He understands. For those two games in late October and early November when the Seahawks were in survival mode against St. Louis and Tampa Bay, they weren't playing to a level they expect.
"I just think the attention to detail wasn't there, the mind frame wasn't there, the aggression wasn't there," Thomas said. "But you can tell now. It's like piranhas out there. It's very exciting to be a part of."
Seattle arrived at its bye as the best team not just in the NFC but the entire NFL, a distinction the franchise has never held this late in the season. The Seahawks are 10-1, have already clinched a second consecutive season with double-digit victories for the first time in team history. They've positioned themselves to make the path through the NFC playoffs go through the Pacific Northwest, as long as they don't falter.
There's pride in what the Seahawks have accomplished thus far. But there's no satisfaction yet.
"We've been able to endure the adversity and the obstacles that we had to face earlier in the season with the injuries," Seattle wide receiver Doug Baldwin said. "Our defense stuck in and gave us opportunities to win games late in games. Now we're getting healthy and it's going to be a fun ride."
Even as they field one of the youngest rosters in the NFL, there is a maturity about this Seahawks team that was absent a year ago. Seattle used a late-season charge to finish 11-5 and reach the second-round of the playoffs before falling to Atlanta in the divisional round. It's a maturity built out of understanding that just being acceptable is no longer good enough for a team with such lofty expectations.
That accountability was challenged for those two weeks when the Seahawks were pushed to the final yard and final play in an ugly 14-9 win in St. Louis. Then they fell behind 21-0 at home to Tampa Bay before rallying for a 27-24 victory in overtime.
The meetings inside Seattle's practice facility the following week were brutally honest, even though they were 8-1 at the time.
"I think we need to keep that humble mind frame and that brotherly (attitude). I think when we play for our brothers that's when we play our best ball," Thomas said. "That's what we got back to. I think we got lost in that little two-game stretch, but we got it fixed. We didn't stay in the dumps."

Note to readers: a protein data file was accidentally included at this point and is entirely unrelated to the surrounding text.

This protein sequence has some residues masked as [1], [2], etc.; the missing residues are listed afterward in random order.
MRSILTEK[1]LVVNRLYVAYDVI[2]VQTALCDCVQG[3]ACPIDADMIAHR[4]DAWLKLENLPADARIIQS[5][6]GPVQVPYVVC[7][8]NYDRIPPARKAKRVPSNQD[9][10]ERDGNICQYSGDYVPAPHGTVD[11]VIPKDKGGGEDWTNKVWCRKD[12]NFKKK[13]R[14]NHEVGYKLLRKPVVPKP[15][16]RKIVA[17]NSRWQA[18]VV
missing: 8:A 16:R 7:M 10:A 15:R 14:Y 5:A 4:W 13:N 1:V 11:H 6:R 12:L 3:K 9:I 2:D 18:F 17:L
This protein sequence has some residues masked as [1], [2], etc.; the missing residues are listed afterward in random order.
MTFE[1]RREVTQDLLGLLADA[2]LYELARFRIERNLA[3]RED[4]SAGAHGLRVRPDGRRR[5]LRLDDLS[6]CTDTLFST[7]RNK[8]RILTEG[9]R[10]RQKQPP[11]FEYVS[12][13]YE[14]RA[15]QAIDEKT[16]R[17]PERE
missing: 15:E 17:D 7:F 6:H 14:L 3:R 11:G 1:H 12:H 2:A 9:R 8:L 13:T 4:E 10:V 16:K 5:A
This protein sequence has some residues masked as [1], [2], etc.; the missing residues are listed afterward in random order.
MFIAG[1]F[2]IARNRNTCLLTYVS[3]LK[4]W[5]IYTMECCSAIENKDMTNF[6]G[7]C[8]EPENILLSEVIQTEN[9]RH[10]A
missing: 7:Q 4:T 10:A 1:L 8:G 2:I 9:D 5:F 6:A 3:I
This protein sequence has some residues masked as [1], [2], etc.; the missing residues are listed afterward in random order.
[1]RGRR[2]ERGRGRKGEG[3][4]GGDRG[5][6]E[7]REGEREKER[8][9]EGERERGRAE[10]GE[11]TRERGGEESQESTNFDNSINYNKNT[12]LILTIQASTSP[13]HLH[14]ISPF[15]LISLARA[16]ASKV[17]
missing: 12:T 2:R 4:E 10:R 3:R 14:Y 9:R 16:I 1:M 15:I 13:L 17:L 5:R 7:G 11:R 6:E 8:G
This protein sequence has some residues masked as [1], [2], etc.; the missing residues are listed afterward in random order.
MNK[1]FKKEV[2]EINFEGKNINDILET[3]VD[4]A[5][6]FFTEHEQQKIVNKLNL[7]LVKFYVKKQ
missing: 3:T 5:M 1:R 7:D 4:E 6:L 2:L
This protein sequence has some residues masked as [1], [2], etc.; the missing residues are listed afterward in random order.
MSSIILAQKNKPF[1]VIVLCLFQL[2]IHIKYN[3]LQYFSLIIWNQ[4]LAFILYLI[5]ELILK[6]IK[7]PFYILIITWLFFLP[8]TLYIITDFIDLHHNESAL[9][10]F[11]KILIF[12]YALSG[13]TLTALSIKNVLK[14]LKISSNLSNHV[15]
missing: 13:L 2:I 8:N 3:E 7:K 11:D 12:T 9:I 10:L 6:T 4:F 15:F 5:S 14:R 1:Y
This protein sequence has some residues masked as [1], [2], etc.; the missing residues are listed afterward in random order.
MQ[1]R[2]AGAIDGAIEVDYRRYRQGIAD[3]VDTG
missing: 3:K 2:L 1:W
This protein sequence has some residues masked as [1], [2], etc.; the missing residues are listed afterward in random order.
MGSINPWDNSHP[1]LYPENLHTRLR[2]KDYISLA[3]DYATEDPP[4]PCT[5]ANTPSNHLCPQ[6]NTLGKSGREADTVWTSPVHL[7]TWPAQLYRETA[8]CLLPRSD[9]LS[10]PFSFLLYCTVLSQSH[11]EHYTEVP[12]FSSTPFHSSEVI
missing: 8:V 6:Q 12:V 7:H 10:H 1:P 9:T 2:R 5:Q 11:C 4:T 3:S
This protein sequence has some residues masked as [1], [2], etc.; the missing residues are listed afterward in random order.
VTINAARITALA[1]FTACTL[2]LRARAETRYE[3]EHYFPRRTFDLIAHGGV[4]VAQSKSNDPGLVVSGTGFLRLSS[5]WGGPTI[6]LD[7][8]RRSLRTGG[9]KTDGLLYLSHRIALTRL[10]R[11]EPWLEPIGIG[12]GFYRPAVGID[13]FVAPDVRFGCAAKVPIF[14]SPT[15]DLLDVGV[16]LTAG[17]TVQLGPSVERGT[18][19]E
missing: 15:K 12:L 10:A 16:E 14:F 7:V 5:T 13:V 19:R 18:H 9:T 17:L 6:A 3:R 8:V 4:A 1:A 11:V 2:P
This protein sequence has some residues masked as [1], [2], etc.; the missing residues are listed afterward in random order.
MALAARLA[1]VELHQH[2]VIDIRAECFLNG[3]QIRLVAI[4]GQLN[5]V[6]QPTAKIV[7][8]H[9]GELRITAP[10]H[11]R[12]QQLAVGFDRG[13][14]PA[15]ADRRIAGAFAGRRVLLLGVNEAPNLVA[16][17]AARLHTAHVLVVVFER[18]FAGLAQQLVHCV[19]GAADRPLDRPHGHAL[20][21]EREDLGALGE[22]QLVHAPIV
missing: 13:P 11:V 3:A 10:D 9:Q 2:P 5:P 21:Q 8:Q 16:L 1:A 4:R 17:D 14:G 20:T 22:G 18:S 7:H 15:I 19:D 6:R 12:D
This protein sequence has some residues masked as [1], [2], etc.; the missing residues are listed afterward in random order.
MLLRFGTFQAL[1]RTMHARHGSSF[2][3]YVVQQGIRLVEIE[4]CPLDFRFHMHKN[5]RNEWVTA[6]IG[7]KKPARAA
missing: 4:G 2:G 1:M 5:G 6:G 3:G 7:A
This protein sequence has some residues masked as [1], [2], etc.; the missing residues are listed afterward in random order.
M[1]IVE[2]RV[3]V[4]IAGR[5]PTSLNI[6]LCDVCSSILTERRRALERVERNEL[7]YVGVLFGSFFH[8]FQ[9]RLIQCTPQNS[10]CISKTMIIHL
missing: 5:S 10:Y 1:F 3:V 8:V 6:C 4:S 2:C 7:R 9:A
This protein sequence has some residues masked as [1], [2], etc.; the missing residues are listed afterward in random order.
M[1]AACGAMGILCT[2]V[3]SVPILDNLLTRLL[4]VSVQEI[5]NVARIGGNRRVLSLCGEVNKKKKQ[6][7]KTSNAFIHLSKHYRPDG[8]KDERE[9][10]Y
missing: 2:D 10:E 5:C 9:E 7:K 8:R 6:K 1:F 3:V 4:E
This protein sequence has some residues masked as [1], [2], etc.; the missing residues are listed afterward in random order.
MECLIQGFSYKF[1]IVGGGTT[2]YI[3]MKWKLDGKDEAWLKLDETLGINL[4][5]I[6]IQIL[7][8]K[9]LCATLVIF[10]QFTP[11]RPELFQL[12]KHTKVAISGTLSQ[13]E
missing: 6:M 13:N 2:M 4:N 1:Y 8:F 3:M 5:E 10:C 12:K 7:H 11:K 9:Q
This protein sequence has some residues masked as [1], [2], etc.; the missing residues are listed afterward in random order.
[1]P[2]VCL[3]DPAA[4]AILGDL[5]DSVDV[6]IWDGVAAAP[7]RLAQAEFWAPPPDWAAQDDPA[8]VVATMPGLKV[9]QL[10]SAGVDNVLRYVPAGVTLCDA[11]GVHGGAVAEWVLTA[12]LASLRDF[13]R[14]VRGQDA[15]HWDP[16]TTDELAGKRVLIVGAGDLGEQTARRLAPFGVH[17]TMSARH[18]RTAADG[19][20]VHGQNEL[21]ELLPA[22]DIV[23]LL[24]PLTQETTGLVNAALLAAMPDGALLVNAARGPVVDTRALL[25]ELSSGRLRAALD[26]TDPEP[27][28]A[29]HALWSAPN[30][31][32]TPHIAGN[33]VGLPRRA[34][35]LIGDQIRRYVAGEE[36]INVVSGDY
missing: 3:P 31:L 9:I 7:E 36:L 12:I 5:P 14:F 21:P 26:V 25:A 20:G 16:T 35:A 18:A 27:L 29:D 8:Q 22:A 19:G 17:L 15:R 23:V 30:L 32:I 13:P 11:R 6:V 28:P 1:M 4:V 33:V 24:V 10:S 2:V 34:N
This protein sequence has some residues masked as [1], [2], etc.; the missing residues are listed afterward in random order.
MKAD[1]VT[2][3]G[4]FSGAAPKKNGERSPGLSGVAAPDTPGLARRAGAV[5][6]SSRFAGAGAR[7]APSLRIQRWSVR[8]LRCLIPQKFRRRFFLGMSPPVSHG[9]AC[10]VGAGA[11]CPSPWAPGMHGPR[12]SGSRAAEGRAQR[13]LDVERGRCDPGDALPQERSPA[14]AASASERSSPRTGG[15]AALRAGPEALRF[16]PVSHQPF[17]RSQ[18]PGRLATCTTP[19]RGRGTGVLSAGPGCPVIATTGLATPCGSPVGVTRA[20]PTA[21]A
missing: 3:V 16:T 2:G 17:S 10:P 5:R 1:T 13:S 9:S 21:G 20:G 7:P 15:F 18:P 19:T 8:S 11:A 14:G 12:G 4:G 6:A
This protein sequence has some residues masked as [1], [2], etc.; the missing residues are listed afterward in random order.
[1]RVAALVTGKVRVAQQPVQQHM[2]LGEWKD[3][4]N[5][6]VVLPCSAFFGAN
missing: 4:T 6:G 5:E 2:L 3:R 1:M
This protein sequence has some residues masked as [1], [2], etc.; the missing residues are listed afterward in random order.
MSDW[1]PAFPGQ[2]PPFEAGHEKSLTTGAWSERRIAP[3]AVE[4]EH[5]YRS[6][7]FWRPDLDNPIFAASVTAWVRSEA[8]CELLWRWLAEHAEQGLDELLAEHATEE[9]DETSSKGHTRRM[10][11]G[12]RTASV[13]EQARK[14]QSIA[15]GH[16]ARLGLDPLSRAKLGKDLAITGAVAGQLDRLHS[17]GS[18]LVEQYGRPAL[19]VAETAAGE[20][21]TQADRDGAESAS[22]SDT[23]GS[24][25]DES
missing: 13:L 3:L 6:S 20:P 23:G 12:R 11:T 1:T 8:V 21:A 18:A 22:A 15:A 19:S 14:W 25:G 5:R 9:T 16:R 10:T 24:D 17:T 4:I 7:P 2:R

What followed was exactly the response coach Pete Carroll was hoping to see. Looking to get even against the Falcons after last season's playoff exit, the Seahawks put together their most complete game of the season in a 33-10 rout of Atlanta.
Then came last Sunday's 41-20 win over Minnesota - the Seahawks' 13th straight at home. Seattle welcomed back starting offensive tackles Russell Okung and Breno Giacomini for the first time since September and saw the debut of wide receiver Percy Harvin.
"Finishing strong" is one of Carroll's strongest messages. He wants his teams playing their best at the end, and it's been proven the last two seasons. In 2011, Seattle went 5-3 over its final eight games, losing two of those by a combined five points. Last season, the offense ignited in the final month, scoring 58 and 50 points in consecutive weeks as part of a five-game win streak to close the regular season.
The return of so many important players this far into the season, and Seattle's overall good health, has the Seahawks believing another late run is possible. This time, though, it's not one they expect to stop early in the postseason.
"We've sensed that since we saw them all come back on the field, really. It is exciting for us; we know we can get better," Carroll said. "That's really what this is about right now, we have to keep getting better. Our guys know that that's out there for us. We have a lot of work to do to finish this thing off right."
First up on Seattle's agenda over the final five weeks is getting a leg up in the race for home-field advantage in the NFC. They can stake a major claim to that coming out of the bye when they host New Orleans in a huge Monday night matchup Dec. 2. That's followed by a quick trip to San Francisco, where Seattle has not won since 2008.
Win those two games and the Seahawks can come close to wrapping up the NFC West and claiming home field for the postseason at the same time.
But don't expect the Seahawks to look at the big picture and think about how each game impacts playoff scenarios. As Carroll said after beating Minnesota, they've accomplished nothing yet in the grand scheme of their expectations.
"That 1-and-0 mentality is alive for us," quarterback Russell Wilson said. "We just need to keep that going. I think the way we practice and the way we prepare really separates us from everybody else, and we have to make sure that we keep doing that."